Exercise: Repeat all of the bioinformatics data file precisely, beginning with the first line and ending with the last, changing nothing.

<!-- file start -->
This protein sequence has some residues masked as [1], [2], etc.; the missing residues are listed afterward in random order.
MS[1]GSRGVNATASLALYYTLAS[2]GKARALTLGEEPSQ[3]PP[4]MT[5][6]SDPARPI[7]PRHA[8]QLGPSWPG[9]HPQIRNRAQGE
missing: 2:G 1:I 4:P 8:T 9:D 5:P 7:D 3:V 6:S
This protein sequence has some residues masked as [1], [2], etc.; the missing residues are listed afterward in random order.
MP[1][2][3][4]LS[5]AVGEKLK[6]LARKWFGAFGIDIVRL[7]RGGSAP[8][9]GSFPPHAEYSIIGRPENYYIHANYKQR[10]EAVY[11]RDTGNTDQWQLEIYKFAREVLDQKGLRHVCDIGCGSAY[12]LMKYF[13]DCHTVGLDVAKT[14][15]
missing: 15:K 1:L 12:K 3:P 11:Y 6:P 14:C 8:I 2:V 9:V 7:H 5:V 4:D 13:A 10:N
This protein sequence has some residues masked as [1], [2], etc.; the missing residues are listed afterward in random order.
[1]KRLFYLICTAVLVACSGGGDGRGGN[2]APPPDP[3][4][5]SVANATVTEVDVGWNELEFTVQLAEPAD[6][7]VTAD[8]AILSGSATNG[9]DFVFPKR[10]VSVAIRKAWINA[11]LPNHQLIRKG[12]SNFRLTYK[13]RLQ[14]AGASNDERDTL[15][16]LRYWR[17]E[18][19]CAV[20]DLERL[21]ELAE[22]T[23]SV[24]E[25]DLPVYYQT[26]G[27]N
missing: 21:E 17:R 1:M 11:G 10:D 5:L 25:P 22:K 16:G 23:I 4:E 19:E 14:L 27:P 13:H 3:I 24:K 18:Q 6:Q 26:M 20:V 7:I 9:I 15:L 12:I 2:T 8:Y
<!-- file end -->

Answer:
This protein sequence has some residues masked as [1], [2], etc.; the missing residues are listed afterward in random order.
MS[1]GSRGVNATASLALYYTLAS[2]GKARALTLGEEPSQ[3]PP[4]MT[5][6]SDPARPI[7]PRHA[8]QLGPSWPG[9]HPQIRNRAQGE
missing: 2:G 1:I 4:P 8:T 9:D 5:P 7:D 3:V 6:S
This protein sequence has some residues masked as [1], [2], etc.; the missing residues are listed afterward in random order.
MP[1][2][3][4]LS[5]AVGEKLK[6]LARKWFGAFGIDIVRL[7]RGGSAP[8][9]GSFPPHAEYSIIGRPENYYIHANYKQR[10]EAVY[11]RDTGNTDQWQLEIYKFAREVLDQKGLRHVCDIGCGSAY[12]LMKYF[13]DCHTVGLDVAKT[14][15]
missing: 15:K 1:L 12:K 3:P 11:Y 6:P 14:C 8:I 2:V 9:V 7:H 5:V 4:D 13:A 10:N
This protein sequence has some residues masked as [1], [2], etc.; the missing residues are listed afterward in random order.
[1]KRLFYLICTAVLVACSGGGDGRGGN[2]APPPDP[3][4][5]SVANATVTEVDVGWNELEFTVQLAEPAD[6][7]VTAD[8]AILSGSATNG[9]DFVFPKR[10]VSVAIRKAWINA[11]LPNHQLIRKG[12]SNFRLTYK[13]RLQ[14]AGASNDERDTL[15][16]LRYWR[17]E[18][19]CAV[20]DLERL[21]ELAE[22]T[23]SV[24]E[25]DLPVYYQT[26]G[27]N
missing: 21:E 17:R 1:M 11:G 10:D 5:L 25:P 22:K 16:G 23:I 4:E 19:E 14:L 27:P 13:H 3:I 24:K 18:Q 6:Q 26:M 20:V 7:I 9:I 15:L 12:I 2:T 8:Y